Tassie Fleet Increases

 The 2009/2010 sailing season will see some new faces in the J24 Fleet in Tasmania.  There are now 11 boats in Tasmania. The latest edition to the fleet has been a purchase by several of the Hobart association members. The boat known at present as “Sailing Made Easy” was trailered down from Lake Macquarie …  Read more of this great article on the Tassie Page

2010 Nationals Page

A new page specially for the 2010 Nationals is now online. Over the period leading up to the Nationals this page will contain information and links to help competitors enter and prepare.

Click here to go to the Nationals Page

Real short course racing

What Happens When You Do It Differently?

Yellow Jersey Racing in J/105s?

(San Diego, CA- July 18-19)- So what happens when you combine the best aspects of bicycle racing into a format for yacht racing? The SoCal J/105 fleet experienced the sensation last One Design Weekend when the SDYC Race Committee decided to shake things up in honor of the start for Le Tour de France.

Twelve boats came together on an ultra short course, taking a mere four minutes to complete a leg. Combined with the fact that two laps constituted a race and only two minutes between races and there you have the makings for close racing and some very tired crew. As in bike racing, there were not only prizes for winning the race, but intermediate prizes termed “primes” for random accomplishments such as the first to the mark, the fastest timed leg of a race, the fastest start and the ever coveted box of doughnuts to the last finisher of race three (delivered hot and fresh courtesy of the SDYC race committee boat).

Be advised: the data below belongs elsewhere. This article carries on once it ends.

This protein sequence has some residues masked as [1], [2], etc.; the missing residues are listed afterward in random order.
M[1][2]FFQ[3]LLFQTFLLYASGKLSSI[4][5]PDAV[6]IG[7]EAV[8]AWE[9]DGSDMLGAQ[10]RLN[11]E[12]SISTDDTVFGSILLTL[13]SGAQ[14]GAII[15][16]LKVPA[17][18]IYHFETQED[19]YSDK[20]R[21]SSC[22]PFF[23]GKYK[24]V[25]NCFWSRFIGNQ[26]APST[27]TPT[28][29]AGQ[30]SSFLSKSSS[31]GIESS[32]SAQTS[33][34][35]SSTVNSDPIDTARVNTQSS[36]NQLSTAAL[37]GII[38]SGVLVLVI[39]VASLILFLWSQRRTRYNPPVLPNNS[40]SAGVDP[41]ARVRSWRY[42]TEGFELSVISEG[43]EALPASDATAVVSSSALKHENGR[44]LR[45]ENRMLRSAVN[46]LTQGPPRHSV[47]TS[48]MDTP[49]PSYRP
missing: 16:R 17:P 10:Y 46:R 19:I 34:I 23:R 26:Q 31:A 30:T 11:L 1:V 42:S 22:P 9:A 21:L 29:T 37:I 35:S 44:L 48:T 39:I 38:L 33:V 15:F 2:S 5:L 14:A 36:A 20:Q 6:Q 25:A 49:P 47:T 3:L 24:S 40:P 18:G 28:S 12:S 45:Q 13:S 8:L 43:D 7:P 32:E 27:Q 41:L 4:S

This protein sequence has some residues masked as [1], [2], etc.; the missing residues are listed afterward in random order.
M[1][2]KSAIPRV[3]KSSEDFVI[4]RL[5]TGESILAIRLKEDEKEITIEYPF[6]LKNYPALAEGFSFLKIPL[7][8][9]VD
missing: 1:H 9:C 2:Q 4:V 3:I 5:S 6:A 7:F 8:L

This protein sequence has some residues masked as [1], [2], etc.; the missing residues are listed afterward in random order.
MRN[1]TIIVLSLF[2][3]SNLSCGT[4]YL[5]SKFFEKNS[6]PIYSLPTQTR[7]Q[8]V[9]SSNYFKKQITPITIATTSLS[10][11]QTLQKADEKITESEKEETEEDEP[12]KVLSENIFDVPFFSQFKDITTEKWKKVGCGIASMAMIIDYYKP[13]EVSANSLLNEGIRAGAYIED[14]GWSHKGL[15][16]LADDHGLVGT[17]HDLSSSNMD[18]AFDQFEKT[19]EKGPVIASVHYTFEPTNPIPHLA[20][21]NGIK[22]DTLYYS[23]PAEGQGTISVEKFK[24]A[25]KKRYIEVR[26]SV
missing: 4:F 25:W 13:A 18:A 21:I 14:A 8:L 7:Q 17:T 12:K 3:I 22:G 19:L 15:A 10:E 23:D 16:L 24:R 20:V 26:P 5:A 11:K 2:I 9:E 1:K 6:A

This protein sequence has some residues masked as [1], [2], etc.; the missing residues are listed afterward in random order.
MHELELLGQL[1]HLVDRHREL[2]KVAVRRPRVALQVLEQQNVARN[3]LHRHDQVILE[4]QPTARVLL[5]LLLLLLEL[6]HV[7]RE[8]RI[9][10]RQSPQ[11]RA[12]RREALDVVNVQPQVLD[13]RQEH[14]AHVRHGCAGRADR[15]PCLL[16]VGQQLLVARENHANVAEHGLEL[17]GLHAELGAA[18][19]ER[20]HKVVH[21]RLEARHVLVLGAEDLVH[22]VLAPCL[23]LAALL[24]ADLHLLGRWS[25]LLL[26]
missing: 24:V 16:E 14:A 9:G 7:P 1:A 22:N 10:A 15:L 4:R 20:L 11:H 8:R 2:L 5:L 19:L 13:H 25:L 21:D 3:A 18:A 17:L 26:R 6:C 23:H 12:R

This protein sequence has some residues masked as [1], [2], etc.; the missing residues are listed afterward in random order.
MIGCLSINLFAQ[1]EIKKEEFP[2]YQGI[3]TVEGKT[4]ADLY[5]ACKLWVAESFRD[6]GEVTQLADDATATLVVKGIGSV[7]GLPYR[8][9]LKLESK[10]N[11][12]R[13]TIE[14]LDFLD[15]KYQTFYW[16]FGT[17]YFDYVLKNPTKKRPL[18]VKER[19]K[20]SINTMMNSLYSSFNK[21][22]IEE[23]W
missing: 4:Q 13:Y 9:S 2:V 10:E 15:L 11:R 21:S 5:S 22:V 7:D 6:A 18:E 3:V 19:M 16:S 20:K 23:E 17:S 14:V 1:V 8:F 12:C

In all, eight races were run on the day with the highlight being the last which was run in a “win and out” format. In this race the winner of each leg claimed a prime and retired from the race. The winner of leg one was first, the winner of leg two second and so on until the final sprint for fourth. Rails were scraping, Dacron was stretching and halyards were flying to be the boat to capture the title for the first edition of the Cardiac Cup.   

Overall, Doug Werners’ JAVELIN won the day followed closely by the Driscoll/ Hurlburt combination on TRIPLE PLAY and third went to the ever quick Dennis Case owned WINGS.  Overall the regatta gave a chance for the fleet to learn about the boat and about themselves, ultimately leading to better crew work and faster racing on the course.  Photo Credits: Mark Johnson